Human error is a typical culprit to systems failing.  Often, systems are fragile because of the human-involved processes that are required to keep systems running.  Today’s infrastructure is powerful and often has built-in means to automate processes such as API endpoints.  Failing to do so is failing to take advantage of an opportunity to streamline processes and take the heavy-lifting out of mundane tasks.

The great benefit of automation is that it lets the systems do the mundane, boring, repetitive tasks that humans are not that great at and frees up time to concentrate on larger and more complicated technology or business problems.  Policy driven systems allow defining a desired state of how you want the system to look and then letting the system perform the tasks required to achieve this desired state.

Increase Efficiency

This certainly plays into what we have already mentioned.  Computers are much more efficient than we are at performing mundane, repetitive tasks.  By using automated processes to accomplish these, efficiency is drastically increased.  Again, using policy driven technology to define a desired state, you can achieve much greater efficiency with IT operations, especially in the realm of disaster recovery and data protection.

Automatically Provision and Deprovision Data Protection for Virtual Machines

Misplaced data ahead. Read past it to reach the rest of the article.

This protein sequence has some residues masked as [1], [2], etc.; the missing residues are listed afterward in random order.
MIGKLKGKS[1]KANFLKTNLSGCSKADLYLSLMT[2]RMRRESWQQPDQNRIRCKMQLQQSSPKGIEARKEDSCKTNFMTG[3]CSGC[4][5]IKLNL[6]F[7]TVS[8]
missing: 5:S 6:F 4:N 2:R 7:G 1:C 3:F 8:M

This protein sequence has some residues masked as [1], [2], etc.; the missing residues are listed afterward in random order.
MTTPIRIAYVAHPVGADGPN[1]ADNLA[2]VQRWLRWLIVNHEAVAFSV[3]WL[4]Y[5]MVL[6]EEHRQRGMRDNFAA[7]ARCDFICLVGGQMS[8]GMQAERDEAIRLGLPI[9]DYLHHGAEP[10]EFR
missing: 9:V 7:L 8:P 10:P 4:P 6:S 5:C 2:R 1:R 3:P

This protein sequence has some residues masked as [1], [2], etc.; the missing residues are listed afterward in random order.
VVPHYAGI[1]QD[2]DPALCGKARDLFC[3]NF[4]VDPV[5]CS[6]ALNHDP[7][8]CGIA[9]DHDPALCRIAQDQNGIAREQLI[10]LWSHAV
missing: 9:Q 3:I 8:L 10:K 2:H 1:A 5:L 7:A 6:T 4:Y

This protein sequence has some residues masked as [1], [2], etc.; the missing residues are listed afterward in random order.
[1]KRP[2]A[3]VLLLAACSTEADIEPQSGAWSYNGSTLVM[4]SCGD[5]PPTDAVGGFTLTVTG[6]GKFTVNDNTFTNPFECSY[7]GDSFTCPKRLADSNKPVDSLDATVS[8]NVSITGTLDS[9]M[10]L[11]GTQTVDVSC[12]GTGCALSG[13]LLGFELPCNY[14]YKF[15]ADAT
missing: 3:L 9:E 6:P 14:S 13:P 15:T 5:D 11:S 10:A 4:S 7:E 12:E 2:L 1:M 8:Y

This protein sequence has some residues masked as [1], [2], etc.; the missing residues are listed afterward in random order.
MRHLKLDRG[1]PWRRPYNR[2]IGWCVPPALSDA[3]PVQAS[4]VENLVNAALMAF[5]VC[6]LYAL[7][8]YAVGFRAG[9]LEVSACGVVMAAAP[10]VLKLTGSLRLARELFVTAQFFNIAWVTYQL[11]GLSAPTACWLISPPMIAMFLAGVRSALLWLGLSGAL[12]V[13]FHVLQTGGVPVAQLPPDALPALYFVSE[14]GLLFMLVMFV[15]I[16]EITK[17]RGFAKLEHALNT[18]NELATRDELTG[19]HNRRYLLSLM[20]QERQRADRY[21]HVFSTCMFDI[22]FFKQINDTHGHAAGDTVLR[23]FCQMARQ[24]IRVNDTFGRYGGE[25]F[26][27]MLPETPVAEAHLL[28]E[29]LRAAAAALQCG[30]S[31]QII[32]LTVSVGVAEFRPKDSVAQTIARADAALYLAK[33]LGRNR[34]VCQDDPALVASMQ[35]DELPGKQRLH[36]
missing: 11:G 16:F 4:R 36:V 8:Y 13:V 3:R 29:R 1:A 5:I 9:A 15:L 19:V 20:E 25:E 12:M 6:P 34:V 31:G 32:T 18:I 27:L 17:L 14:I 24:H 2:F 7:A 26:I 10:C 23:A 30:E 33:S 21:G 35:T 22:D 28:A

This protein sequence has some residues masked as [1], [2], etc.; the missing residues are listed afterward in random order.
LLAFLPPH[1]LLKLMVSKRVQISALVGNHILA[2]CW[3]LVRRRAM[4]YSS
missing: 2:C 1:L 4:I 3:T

Focusing a bit more in on policy driven data protection, one of the typical tasks that is continuously performed in a virtualized environment is ensuring that virtual machines are protected by data protection solutions.  This includes deprovisioning VMs that are no longer needed or no longer need to be protected as well. 

Having a data protection solution that is capable of driving this process for you, automatically, can save tremendous amounts of time from an operations standpoint, and eliminate mistakes that can be made in protecting or halting protection on virtual machines as needed. 

Define Data Protection from the Hypervisor

NAKIVO Backup & Replication’s new policy driven data protection solution allows defining data protection at the hypervisor level.  This is accomplished by means of utilizing hypervisor specific objects, locations, and other means to identify virtual machines.  This information is then taken by NAKIVO Backup & Replication and used to form data protection policies that can automatically include or exclude virtual machines based off the hypervisor related objects, locations, and metadata.

NAKIVO has several means defining policy based on objects and other attributes defined by the hypervisor. These include the following for VMware:  

  • VM name
  • VM tag
  • VM location
  • Name of VM datastore
  • Name of VM network
  • Size of VM
  • Amount of VM RAM
  • Number of VM CPU sockets